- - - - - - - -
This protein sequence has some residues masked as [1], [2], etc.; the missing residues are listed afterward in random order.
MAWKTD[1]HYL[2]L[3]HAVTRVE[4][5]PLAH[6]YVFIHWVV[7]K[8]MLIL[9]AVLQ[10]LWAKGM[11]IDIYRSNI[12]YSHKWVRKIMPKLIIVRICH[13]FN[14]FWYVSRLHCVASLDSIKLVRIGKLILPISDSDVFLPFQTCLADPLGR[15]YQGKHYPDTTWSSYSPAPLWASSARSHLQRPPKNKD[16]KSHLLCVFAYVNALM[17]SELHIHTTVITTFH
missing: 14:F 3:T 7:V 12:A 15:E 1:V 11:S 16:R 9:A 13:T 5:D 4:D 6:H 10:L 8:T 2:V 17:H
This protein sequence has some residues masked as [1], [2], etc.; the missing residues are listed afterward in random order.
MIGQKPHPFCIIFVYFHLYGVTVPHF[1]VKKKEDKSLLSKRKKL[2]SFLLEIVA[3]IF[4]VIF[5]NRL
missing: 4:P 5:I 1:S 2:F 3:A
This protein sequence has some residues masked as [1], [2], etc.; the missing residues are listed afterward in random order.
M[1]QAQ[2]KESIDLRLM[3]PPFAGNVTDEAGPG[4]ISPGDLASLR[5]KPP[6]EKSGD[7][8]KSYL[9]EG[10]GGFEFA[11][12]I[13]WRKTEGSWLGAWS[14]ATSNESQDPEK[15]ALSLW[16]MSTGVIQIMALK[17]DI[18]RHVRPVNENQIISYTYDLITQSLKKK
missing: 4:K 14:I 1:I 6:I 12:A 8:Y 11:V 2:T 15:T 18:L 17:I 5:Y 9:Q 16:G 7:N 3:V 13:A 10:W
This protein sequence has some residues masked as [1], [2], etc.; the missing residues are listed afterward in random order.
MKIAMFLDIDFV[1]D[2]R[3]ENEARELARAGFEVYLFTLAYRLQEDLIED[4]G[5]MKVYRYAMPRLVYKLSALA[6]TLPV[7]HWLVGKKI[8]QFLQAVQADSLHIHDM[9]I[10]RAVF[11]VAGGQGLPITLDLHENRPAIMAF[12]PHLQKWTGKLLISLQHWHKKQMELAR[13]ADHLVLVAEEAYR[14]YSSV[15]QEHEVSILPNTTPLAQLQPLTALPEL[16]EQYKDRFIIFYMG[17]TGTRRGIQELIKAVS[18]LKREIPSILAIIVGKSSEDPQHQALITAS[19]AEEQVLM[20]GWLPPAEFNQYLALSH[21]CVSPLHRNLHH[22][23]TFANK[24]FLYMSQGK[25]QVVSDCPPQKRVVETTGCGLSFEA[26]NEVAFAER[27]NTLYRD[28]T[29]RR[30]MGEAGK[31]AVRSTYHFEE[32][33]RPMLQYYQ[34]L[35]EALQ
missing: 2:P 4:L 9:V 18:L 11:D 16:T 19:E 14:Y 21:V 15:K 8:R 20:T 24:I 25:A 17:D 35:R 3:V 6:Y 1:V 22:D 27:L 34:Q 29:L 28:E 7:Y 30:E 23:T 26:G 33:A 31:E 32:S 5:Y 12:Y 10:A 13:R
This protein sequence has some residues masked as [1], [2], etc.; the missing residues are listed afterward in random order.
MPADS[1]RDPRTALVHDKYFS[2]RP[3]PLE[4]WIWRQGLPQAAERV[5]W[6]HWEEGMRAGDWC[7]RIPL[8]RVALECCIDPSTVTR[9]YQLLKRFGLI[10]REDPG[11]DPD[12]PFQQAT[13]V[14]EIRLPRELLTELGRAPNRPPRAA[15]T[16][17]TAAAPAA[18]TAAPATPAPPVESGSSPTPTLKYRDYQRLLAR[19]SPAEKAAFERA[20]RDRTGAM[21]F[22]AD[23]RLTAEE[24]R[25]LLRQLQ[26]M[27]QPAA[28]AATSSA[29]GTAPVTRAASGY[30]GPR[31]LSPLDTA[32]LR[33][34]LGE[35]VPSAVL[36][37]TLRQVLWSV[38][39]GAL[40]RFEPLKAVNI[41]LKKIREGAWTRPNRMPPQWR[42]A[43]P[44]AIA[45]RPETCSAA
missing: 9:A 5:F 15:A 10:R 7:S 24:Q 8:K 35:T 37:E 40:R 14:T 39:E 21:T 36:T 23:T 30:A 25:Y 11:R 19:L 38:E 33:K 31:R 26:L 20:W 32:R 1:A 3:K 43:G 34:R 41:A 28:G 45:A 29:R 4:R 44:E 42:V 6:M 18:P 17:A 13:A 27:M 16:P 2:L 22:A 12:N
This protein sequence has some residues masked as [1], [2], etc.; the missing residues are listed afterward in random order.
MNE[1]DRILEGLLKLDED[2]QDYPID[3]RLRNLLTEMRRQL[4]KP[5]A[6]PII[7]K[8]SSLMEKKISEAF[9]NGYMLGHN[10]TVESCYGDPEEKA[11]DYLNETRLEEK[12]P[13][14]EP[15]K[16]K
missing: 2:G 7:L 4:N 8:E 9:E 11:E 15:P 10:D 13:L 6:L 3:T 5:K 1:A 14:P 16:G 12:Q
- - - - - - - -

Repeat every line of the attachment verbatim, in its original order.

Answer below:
This protein sequence has some residues masked as [1], [2], etc.; the missing residues are listed afterward in random order.
MAWKTD[1]HYL[2]L[3]HAVTRVE[4][5]PLAH[6]YVFIHWVV[7]K[8]MLIL[9]AVLQ[10]LWAKGM[11]IDIYRSNI[12]YSHKWVRKIMPKLIIVRICH[13]FN[14]FWYVSRLHCVASLDSIKLVRIGKLILPISDSDVFLPFQTCLADPLGR[15]YQGKHYPDTTWSSYSPAPLWASSARSHLQRPPKNKD[16]KSHLLCVFAYVNALM[17]SELHIHTTVITTFH
missing: 14:F 3:T 7:V 12:A 15:E 1:V 11:S 16:R 9:A 13:T 5:D 4:D 6:H 10:L 8:T 2:V 17:H
This protein sequence has some residues masked as [1], [2], etc.; the missing residues are listed afterward in random order.
MIGQKPHPFCIIFVYFHLYGVTVPHF[1]VKKKEDKSLLSKRKKL[2]SFLLEIVA[3]IF[4]VIF[5]NRL
missing: 4:P 5:I 1:S 2:F 3:A
This protein sequence has some residues masked as [1], [2], etc.; the missing residues are listed afterward in random order.
M[1]QAQ[2]KESIDLRLM[3]PPFAGNVTDEAGPG[4]ISPGDLASLR[5]KPP[6]EKSGD[7][8]KSYL[9]EG[10]GGFEFA[11][12]I[13]WRKTEGSWLGAWS[14]ATSNESQDPEK[15]ALSLW[16]MSTGVIQIMALK[17]DI[18]RHVRPVNENQIISYTYDLITQSLKKK
missing: 4:K 14:I 1:I 6:I 12:A 8:Y 11:V 2:T 15:T 18:L 17:I 5:Y 9:Q 16:G 7:N 3:V 13:A 10:W
This protein sequence has some residues masked as [1], [2], etc.; the missing residues are listed afterward in random order.
MKIAMFLDIDFV[1]D[2]R[3]ENEARELARAGFEVYLFTLAYRLQEDLIED[4]G[5]MKVYRYAMPRLVYKLSALA[6]TLPV[7]HWLVGKKI[8]QFLQAVQADSLHIHDM[9]I[10]RAVF[11]VAGGQGLPITLDLHENRPAIMAF[12]PHLQKWTGKLLISLQHWHKKQMELAR[13]ADHLVLVAEEAYR[14]YSSV[15]QEHEVSILPNTTPLAQLQPLTALPEL[16]EQYKDRFIIFYMG[17]TGTRRGIQELIKAVS[18]LKREIPSILAIIVGKSSEDPQHQALITAS[19]AEEQVLM[20]GWLPPAEFNQYLALSH[21]CVSPLHRNLHH[22][23]TFANK[24]FLYMSQGK[25]QVVSDCPPQKRVVETTGCGLSFEA[26]NEVAFAER[27]NTLYRD[28]T[29]RR[30]MGEAGK[31]AVRSTYHFEE[32][33]RPMLQYYQ[34]L[35]EALQ
missing: 2:P 4:L 9:V 18:L 11:D 16:T 19:E 14:Y 21:V 15:K 8:R 20:T 24:I 25:A 17:D 35:R 3:V 6:Y 1:V 22:D 27:L 34:Q 29:L 28:E 7:Y 30:E 23:T 26:G 33:A 31:E 32:S 5:Y 12:Y 10:A 13:R
This protein sequence has some residues masked as [1], [2], etc.; the missing residues are listed afterward in random order.
MPADS[1]RDPRTALVHDKYFS[2]RP[3]PLE[4]WIWRQGLPQAAERV[5]W[6]HWEEGMRAGDWC[7]RIPL[8]RVALECCIDPSTVTR[9]YQLLKRFGLI[10]REDPG[11]DPD[12]PFQQAT[13]V[14]EIRLPRELLTELGRAPNRPPRAA[15]T[16][17]TAAAPAA[18]TAAPATPAPPVESGSSPTPTLKYRDYQRLLAR[19]SPAEKAAFERA[20]RDRTGAM[21]F[22]AD[23]RLTAEE[24]R[25]LLRQLQ[26]M[27]QPAA[28]AATSSA[29]GTAPVTRAASGY[30]GPR[31]LSPLDTA[32]LR[33][34]LGE[35]VPSAVL[36][37]TLRQVLWSV[38][39]GAL[40]RFEPLKAVNI[41]LKKIREGAWTRPNRMPPQWR[42]A[43]P[44]AIA[45]RPETCSAA
missing: 9:A 5:F 15:A 10:R 7:S 24:Q 8:K 35:T 37:E 40:R 14:T 39:E 21:T 36:T 23:T 30:A 25:Y 11:R 19:L 38:E 33:K 31:R 26:L 20:W 32:R 1:A 3:K 43:G 34:R 41:A 28:G 45:A 29:R 4:R 44:E 42:V 6:M 18:P 17:A 13:A 27:M 16:P 2:L 22:A 12:N
This protein sequence has some residues masked as [1], [2], etc.; the missing residues are listed afterward in random order.
MNE[1]DRILEGLLKLDED[2]QDYPID[3]RLRNLLTEMRRQL[4]KP[5]A[6]PII[7]K[8]SSLMEKKISEAF[9]NGYMLGHN[10]TVESCYGDPEEKA[11]DYLNETRLEEK[12]P[13][14]EP[15]K[16]K
missing: 2:G 7:L 4:N 8:E 9:E 11:E 15:P 10:D 13:L 6:L 3:T 5:K 1:A 14:P 16:G 12:Q